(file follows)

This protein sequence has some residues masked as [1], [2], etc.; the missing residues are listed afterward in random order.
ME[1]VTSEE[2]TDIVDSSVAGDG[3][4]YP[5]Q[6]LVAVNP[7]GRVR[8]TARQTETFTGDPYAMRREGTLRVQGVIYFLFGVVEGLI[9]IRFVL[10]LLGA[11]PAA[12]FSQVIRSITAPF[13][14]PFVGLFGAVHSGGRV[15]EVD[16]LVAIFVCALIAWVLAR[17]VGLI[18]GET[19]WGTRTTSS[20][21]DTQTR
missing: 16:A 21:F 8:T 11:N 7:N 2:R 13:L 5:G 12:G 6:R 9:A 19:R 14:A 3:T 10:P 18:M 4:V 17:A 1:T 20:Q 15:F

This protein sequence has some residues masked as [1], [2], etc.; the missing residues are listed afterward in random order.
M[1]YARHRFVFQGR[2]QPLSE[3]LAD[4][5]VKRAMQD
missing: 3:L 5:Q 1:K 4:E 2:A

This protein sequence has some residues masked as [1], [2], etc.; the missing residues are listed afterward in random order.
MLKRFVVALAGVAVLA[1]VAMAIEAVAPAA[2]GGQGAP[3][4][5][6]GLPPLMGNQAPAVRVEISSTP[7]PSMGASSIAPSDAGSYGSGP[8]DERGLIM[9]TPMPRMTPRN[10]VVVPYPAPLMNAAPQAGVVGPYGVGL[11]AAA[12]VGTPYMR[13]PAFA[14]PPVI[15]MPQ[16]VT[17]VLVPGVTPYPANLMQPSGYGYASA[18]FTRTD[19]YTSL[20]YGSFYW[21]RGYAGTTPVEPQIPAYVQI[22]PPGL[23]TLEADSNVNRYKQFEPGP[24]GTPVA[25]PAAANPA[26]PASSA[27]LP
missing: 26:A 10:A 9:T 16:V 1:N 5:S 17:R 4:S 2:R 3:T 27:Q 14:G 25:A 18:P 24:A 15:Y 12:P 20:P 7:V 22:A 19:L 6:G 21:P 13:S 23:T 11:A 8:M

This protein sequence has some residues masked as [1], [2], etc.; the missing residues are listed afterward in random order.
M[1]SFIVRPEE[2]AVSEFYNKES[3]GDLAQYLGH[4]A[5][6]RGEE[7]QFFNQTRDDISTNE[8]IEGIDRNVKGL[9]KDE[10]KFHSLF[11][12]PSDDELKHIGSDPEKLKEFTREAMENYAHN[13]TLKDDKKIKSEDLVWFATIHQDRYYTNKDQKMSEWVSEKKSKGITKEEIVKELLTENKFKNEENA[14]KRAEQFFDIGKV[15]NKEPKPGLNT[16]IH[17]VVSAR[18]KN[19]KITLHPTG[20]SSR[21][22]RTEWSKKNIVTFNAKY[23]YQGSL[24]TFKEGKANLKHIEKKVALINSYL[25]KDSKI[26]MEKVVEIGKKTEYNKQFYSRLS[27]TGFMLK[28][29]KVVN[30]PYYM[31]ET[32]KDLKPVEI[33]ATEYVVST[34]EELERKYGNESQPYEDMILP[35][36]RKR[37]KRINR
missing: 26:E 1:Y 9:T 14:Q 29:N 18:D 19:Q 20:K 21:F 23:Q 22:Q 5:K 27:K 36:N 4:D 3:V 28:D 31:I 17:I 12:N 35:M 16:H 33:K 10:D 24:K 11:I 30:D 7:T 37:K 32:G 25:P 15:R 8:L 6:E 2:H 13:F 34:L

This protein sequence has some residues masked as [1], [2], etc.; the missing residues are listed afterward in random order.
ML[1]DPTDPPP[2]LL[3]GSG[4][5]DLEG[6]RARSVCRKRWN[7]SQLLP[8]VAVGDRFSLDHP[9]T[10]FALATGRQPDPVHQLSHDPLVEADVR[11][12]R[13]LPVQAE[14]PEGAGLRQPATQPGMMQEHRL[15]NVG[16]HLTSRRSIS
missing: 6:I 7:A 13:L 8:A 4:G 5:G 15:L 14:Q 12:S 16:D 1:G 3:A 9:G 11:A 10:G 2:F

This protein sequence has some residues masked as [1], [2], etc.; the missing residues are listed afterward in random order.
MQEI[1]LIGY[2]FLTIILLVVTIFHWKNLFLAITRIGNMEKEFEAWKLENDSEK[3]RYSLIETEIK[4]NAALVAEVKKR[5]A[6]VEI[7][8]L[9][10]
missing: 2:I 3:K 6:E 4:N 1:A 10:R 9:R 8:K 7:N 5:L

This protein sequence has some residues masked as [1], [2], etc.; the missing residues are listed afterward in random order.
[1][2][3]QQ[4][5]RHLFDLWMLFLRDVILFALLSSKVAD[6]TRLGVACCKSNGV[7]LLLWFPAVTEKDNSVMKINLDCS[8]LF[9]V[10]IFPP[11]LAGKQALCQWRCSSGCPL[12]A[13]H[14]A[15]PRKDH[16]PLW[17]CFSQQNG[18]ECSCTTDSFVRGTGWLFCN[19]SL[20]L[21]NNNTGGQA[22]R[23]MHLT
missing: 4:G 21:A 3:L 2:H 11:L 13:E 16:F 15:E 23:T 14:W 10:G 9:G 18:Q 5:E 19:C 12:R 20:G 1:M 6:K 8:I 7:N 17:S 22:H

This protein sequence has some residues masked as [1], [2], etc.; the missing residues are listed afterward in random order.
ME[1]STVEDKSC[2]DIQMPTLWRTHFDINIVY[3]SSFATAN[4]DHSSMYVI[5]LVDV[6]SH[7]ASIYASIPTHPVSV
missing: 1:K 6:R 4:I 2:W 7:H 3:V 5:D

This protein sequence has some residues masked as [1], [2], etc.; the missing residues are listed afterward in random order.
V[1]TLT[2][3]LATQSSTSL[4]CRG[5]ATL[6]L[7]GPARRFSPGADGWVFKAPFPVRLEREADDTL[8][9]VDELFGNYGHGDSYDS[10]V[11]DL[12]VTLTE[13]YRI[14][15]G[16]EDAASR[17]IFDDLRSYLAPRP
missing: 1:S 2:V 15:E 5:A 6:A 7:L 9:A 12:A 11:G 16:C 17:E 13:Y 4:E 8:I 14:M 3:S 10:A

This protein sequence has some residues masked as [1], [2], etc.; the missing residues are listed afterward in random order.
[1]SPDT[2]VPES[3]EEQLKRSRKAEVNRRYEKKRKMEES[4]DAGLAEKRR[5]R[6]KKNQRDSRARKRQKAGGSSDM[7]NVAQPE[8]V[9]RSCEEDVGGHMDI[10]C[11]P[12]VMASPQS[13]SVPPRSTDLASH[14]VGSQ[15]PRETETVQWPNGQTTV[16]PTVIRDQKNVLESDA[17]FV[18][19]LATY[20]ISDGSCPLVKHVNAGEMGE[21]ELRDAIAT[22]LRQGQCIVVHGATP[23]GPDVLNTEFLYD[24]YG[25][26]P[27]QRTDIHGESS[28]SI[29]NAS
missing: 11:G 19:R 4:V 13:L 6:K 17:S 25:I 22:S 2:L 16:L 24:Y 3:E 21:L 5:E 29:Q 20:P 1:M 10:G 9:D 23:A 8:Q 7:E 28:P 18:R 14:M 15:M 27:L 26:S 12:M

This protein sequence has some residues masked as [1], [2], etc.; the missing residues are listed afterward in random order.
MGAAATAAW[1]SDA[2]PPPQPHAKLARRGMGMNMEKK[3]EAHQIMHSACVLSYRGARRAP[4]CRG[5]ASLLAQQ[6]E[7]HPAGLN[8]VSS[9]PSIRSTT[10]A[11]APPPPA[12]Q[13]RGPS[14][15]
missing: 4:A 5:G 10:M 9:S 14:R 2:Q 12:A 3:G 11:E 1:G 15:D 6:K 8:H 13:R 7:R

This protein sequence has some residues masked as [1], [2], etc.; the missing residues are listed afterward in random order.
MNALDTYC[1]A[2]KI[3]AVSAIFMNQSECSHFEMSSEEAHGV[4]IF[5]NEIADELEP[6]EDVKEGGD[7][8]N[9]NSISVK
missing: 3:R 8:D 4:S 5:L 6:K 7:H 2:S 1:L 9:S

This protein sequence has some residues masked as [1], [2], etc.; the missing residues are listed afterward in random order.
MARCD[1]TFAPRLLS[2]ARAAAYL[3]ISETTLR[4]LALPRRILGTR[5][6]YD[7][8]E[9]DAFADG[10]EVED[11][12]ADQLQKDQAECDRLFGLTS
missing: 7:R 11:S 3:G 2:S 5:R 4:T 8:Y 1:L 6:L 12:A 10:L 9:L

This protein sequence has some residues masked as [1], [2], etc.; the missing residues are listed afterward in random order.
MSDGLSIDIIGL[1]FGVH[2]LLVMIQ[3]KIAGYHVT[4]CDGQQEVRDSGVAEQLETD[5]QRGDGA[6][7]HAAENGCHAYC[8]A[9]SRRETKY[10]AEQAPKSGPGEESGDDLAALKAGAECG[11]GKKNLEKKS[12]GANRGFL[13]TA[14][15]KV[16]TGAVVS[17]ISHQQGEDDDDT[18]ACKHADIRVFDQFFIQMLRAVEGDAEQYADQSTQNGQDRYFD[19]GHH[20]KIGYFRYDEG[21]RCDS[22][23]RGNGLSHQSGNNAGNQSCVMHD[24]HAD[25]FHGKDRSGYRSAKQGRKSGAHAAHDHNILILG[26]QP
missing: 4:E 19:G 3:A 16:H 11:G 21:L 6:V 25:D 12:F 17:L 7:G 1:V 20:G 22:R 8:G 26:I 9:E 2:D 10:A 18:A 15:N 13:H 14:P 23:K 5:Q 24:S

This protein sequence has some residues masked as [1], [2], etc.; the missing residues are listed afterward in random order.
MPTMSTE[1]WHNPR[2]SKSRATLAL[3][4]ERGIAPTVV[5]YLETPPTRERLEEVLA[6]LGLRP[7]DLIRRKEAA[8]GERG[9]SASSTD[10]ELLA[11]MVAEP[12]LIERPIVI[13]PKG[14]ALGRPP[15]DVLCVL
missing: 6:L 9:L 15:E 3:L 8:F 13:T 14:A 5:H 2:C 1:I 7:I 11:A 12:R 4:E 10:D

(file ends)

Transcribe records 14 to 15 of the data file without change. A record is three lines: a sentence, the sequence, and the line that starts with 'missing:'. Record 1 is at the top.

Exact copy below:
This protein sequence has some residues masked as [1], [2], etc.; the missing residues are listed afterward in random order.
MSDGLSIDIIGL[1]FGVH[2]LLVMIQ[3]KIAGYHVT[4]CDGQQEVRDSGVAEQLETD[5]QRGDGA[6][7]HAAENGCHAYC[8]A[9]SRRETKY[10]AEQAPKSGPGEESGDDLAALKAGAECG[11]GKKNLEKKS[12]GANRGFL[13]TA[14][15]KV[16]TGAVVS[17]ISHQQGEDDDDT[18]ACKHADIRVFDQFFIQMLRAVEGDAEQYADQSTQNGQDRYFD[19]GHH[20]KIGYFRYDEG[21]RCDS[22][23]RGNGLSHQSGNNAGNQSCVMHD[24]HAD[25]FHGKDRSGYRSAKQGRKSGAHAAHDHNILILG[26]QP
missing: 4:E 19:G 3:A 16:H 11:G 21:L 6:V 25:D 12:F 17:L 7:G 1:V 20:G 22:R 8:G 26:I 9:E 2:D 10:A 18:A 15:N 13:H 14:P 23:K 5:Q 24:S

This protein sequence has some residues masked as [1], [2], etc.; the missing residues are listed afterward in random order.
MPTMSTE[1]WHNPR[2]SKSRATLAL[3][4]ERGIAPTVV[5]YLETPPTRERLEEVLA[6]LGLRP[7]DLIRRKEAA[8]GERG[9]SASSTD[10]ELLA[11]MVAEP[12]LIERPIVI[13]PKG[14]ALGRPP[15]DVLCVL
missing: 6:L 9:L 15:E 3:L 8:F 13:T 14:A 5:H 2:C 1:I 7:I 11:A 12:R 4:E 10:D